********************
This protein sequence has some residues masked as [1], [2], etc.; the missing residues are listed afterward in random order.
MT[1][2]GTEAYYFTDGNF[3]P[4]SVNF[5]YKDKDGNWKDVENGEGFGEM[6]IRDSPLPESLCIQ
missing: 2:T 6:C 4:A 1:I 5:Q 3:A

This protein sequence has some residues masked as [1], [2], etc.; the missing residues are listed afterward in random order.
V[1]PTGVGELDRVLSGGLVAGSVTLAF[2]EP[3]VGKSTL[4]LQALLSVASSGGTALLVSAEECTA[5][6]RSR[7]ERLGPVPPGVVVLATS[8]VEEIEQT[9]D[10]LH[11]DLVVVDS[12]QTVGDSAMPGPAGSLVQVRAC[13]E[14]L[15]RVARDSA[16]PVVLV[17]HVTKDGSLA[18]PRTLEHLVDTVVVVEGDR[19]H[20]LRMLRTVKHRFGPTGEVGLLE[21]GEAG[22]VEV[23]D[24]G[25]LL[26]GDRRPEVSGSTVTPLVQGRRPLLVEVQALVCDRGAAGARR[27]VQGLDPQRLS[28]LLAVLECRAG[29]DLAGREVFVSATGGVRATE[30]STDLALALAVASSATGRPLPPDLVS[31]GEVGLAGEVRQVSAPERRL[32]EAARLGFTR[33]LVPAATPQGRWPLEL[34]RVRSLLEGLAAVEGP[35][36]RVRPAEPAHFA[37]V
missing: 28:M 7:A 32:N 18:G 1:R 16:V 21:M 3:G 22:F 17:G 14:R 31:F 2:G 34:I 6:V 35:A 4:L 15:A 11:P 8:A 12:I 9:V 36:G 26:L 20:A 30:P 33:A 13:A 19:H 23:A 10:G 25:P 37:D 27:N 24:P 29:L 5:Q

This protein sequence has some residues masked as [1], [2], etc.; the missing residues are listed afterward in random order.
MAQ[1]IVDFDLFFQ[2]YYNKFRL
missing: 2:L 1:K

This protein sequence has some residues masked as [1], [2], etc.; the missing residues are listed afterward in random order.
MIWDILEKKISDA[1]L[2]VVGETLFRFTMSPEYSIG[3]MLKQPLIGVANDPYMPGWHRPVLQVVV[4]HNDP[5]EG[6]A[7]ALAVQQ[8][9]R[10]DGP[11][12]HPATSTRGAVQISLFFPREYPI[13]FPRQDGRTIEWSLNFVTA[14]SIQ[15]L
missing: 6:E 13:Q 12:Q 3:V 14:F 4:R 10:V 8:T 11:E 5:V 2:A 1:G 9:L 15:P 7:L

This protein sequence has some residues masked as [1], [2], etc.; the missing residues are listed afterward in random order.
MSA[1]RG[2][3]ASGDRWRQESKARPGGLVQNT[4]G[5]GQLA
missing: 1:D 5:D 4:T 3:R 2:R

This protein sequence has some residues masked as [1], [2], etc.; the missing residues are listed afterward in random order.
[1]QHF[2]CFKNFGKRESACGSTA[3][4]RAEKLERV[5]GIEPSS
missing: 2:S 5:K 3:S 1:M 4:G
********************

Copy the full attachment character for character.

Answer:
This protein sequence has some residues masked as [1], [2], etc.; the missing residues are listed afterward in random order.
MT[1][2]GTEAYYFTDGNF[3]P[4]SVNF[5]YKDKDGNWKDVENGEGFGEM[6]IRDSPLPESLCIQ
missing: 2:T 6:C 4:A 1:I 5:Q 3:A

This protein sequence has some residues masked as [1], [2], etc.; the missing residues are listed afterward in random order.
V[1]PTGVGELDRVLSGGLVAGSVTLAF[2]EP[3]VGKSTL[4]LQALLSVASSGGTALLVSAEECTA[5][6]RSR[7]ERLGPVPPGVVVLATS[8]VEEIEQT[9]D[10]LH[11]DLVVVDS[12]QTVGDSAMPGPAGSLVQVRAC[13]E[14]L[15]RVARDSA[16]PVVLV[17]HVTKDGSLA[18]PRTLEHLVDTVVVVEGDR[19]H[20]LRMLRTVKHRFGPTGEVGLLE[21]GEAG[22]VEV[23]D[24]G[25]LL[26]GDRRPEVSGSTVTPLVQGRRPLLVEVQALVCDRGAAGARR[27]VQGLDPQRLS[28]LLAVLECRAG[29]DLAGREVFVSATGGVRATE[30]STDLALALAVASSATGRPLPPDLVS[31]GEVGLAGEVRQVSAPERRL[32]EAARLGFTR[33]LVPAATPQGRWPLEL[34]RVRSLLEGLAAVEGP[35][36]RVRPAEPAHFA[37]V
missing: 28:M 7:A 32:N 18:G 1:R 16:V 21:M 3:G 22:F 17:G 14:R 31:F 2:G 34:I 6:V 35:A 4:L 15:A 11:P 8:A 12:I 9:V 36:G 26:L 20:A 30:P 33:A 13:A 19:H 23:A 10:G 25:P 37:D 27:N 24:P 29:L 5:Q

This protein sequence has some residues masked as [1], [2], etc.; the missing residues are listed afterward in random order.
MAQ[1]IVDFDLFFQ[2]YYNKFRL
missing: 2:L 1:K

This protein sequence has some residues masked as [1], [2], etc.; the missing residues are listed afterward in random order.
MIWDILEKKISDA[1]L[2]VVGETLFRFTMSPEYSIG[3]MLKQPLIGVANDPYMPGWHRPVLQVVV[4]HNDP[5]EG[6]A[7]ALAVQQ[8][9]R[10]DGP[11][12]HPATSTRGAVQISLFFPREYPI[13]FPRQDGRTIEWSLNFVTA[14]SIQ[15]L
missing: 6:E 13:Q 12:Q 3:V 14:F 4:R 10:V 8:T 11:E 5:V 2:A 1:G 9:L 15:P 7:L

This protein sequence has some residues masked as [1], [2], etc.; the missing residues are listed afterward in random order.
MSA[1]RG[2][3]ASGDRWRQESKARPGGLVQNT[4]G[5]GQLA
missing: 1:D 5:D 4:T 3:R 2:R

This protein sequence has some residues masked as [1], [2], etc.; the missing residues are listed afterward in random order.
[1]QHF[2]CFKNFGKRESACGSTA[3][4]RAEKLERV[5]GIEPSS
missing: 2:S 5:K 3:S 1:M 4:G